The No-Threshold Shower: Accessibility With Design

The No-Threshold Shower: Accessibility With Design

The No-Threshold Shower: Accessibility With Design

Would not it be nice to be able to walk directly to the shower without stepping over a threshold or tripping over a sill? Once considered just as a convenience for anyone with mobility problems, zero-threshold showers are at present trendy additions to any home.

Adding a curbless shower is a relatively simple building project. To get a new house, simply specify one at the design phase so the appropriate foundation can be constructed. Though it’s somewhat harder to do if remodeling, as you need to consider potential structural issues, consider reworking the floor construction to get the needed recess. In any scenario, a zero-threshold shower can improve accessibility and your quality of life, particularly if someone in your home has a handicap, or is old and planning to age in place.

More: Smart Interiors for All Members of the Home

Kipnis Architecture + Planning

This constant run of floor tiles from the main bathroom area to the shower illustrates the streamlined and contemporary feel a zero-threshold bathtub adds to a space. The shower comprises a typical round drain in the middle of the space rather than a trenchlike drain at the doorway. If you are emulating this design, only make certain that the floor slopes toward the drain.

Ziger/Snead Architects

This design enabled the cabinetry to expand into the shower area, increasing the operational space in the restroom.

Following is a detail of a trench drain that can be used at a zero-threshold shower.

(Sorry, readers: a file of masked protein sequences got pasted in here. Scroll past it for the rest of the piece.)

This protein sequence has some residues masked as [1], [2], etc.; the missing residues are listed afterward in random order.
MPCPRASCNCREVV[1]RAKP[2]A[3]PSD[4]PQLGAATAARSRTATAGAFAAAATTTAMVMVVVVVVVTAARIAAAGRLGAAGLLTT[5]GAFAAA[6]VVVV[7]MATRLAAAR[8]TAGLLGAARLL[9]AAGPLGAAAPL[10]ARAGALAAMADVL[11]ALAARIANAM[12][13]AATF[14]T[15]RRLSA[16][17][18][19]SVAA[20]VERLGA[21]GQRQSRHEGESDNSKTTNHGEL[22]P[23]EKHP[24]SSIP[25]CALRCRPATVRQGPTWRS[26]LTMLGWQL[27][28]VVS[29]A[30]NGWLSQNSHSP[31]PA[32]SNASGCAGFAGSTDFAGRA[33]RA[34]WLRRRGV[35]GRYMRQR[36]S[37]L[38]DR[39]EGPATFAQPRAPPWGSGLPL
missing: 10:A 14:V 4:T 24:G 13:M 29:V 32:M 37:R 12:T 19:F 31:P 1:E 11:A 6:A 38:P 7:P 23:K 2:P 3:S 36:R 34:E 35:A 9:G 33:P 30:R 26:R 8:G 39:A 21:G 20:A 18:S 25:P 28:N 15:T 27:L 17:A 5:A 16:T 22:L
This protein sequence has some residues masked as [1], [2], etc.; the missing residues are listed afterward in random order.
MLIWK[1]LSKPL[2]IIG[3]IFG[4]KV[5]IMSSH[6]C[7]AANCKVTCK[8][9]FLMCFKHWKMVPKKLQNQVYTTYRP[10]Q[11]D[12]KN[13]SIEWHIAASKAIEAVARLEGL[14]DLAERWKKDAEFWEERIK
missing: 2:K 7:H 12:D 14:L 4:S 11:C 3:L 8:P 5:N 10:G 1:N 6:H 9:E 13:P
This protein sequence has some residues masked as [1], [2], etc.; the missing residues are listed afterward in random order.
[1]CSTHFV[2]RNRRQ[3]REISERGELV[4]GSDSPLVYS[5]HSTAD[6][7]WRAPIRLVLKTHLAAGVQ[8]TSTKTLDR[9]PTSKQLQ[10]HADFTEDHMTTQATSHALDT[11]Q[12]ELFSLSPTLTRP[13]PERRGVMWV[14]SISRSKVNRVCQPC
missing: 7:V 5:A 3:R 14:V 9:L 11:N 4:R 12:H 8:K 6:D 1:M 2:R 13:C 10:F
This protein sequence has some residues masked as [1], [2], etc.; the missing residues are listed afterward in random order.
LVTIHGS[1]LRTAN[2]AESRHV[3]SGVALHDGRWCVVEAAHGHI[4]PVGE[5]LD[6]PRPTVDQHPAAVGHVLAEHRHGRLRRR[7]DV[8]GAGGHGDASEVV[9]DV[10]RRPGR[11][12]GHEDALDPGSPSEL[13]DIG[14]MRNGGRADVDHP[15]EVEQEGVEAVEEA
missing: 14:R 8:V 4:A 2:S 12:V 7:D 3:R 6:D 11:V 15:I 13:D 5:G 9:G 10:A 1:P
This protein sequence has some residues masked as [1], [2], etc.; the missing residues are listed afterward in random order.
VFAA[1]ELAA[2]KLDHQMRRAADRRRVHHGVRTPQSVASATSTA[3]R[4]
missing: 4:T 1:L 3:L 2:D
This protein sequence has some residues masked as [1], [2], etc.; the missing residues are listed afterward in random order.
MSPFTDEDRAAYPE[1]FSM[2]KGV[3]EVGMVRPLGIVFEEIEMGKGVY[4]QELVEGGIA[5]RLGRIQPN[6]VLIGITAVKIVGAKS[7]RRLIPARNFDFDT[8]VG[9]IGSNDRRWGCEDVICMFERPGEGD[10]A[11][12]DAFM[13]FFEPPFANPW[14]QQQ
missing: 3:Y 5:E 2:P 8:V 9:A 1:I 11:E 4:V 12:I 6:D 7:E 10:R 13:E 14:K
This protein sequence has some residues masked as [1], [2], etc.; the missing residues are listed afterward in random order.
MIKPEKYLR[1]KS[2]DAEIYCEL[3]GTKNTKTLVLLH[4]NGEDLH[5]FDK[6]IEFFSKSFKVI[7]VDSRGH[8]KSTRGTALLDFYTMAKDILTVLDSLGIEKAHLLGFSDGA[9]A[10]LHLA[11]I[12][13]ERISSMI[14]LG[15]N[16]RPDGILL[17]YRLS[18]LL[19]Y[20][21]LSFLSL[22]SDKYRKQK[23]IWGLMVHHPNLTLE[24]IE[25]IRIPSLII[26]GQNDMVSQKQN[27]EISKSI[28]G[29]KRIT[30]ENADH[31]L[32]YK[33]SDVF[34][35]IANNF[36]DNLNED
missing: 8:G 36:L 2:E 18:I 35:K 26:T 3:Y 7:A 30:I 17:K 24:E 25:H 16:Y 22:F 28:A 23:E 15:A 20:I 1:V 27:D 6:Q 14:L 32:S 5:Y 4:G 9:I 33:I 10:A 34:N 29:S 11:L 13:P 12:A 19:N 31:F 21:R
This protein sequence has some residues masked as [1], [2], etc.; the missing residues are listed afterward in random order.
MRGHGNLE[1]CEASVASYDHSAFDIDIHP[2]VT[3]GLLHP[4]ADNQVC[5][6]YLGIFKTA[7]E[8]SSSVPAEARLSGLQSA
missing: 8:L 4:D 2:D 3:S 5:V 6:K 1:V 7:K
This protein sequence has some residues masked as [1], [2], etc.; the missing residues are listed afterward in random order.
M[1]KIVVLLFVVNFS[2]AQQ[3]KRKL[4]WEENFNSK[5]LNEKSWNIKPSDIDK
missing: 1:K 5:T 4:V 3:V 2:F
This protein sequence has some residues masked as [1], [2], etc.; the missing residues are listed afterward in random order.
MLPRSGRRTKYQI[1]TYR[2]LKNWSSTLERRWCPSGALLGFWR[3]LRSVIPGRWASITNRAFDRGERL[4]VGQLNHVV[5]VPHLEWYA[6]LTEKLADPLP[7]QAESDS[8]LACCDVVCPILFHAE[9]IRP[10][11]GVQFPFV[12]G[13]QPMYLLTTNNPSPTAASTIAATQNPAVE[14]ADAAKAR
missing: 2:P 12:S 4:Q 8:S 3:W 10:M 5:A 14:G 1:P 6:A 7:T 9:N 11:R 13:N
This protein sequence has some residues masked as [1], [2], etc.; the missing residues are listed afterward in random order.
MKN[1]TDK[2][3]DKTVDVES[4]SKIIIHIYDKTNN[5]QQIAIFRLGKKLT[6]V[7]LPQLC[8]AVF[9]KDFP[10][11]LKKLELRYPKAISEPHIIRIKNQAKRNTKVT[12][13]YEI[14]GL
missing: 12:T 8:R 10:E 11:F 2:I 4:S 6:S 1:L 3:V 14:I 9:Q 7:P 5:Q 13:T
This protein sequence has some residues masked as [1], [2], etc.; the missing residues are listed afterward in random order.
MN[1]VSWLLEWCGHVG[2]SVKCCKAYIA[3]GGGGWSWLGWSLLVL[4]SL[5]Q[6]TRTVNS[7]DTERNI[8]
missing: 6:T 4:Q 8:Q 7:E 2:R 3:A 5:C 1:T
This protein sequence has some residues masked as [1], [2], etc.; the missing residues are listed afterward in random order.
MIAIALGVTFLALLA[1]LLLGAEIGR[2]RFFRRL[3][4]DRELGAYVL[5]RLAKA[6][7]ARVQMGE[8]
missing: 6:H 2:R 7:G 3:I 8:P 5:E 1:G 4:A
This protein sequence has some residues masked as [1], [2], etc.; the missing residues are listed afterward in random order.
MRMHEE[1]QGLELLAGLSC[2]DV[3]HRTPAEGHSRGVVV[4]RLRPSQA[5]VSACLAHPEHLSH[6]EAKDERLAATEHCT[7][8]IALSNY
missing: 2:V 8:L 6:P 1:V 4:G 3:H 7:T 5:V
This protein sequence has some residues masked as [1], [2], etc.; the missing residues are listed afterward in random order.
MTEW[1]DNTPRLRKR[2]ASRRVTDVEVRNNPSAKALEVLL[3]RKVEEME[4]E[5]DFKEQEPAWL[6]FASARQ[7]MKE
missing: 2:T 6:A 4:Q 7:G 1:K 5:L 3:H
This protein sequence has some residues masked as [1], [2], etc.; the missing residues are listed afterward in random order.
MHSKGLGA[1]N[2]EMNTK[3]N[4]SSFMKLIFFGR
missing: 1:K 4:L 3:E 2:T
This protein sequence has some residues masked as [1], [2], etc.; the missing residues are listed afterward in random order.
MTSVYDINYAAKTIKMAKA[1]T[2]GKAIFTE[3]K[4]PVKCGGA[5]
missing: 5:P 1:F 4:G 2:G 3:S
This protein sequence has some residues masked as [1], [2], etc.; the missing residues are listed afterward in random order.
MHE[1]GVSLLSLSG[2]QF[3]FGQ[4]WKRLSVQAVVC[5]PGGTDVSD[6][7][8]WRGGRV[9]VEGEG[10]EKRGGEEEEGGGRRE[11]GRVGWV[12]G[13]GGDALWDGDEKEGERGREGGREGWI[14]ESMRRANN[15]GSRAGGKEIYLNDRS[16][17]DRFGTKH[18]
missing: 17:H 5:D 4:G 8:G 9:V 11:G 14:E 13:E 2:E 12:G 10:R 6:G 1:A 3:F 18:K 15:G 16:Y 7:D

Ana Williamson Architect

This threshold shower, which nearly qualifies as a less-than-zero design, successfully unites two different flooring materials. The timber planks at the shower have been spaced to give drainage and prevent water from pooling. In a design like this, it’s important to make the floorboards removable so the drain could be accessed easily.

Bud Dietrich

Assembling a zero-threshold shower on a ground floor or in basement with a”slab-on-grade” is simple. In new building, lower the slab a few inches at the shower location. If you are remodeling, you’ll need to get rid of a section of the present slab, a rather simple and inexpensive bit of demolition.

Bud Dietrich

If the bathtub sits along with a wood-framed floor, then possibly notch the floor joists or reduce the joist sizing. Before doing this, make certain to speak with your architect to make certain there is sufficient support and the installation meets building codes.

More: The Case for a Curbless Shower
Style for All: Creating a Home That Works for Everybody

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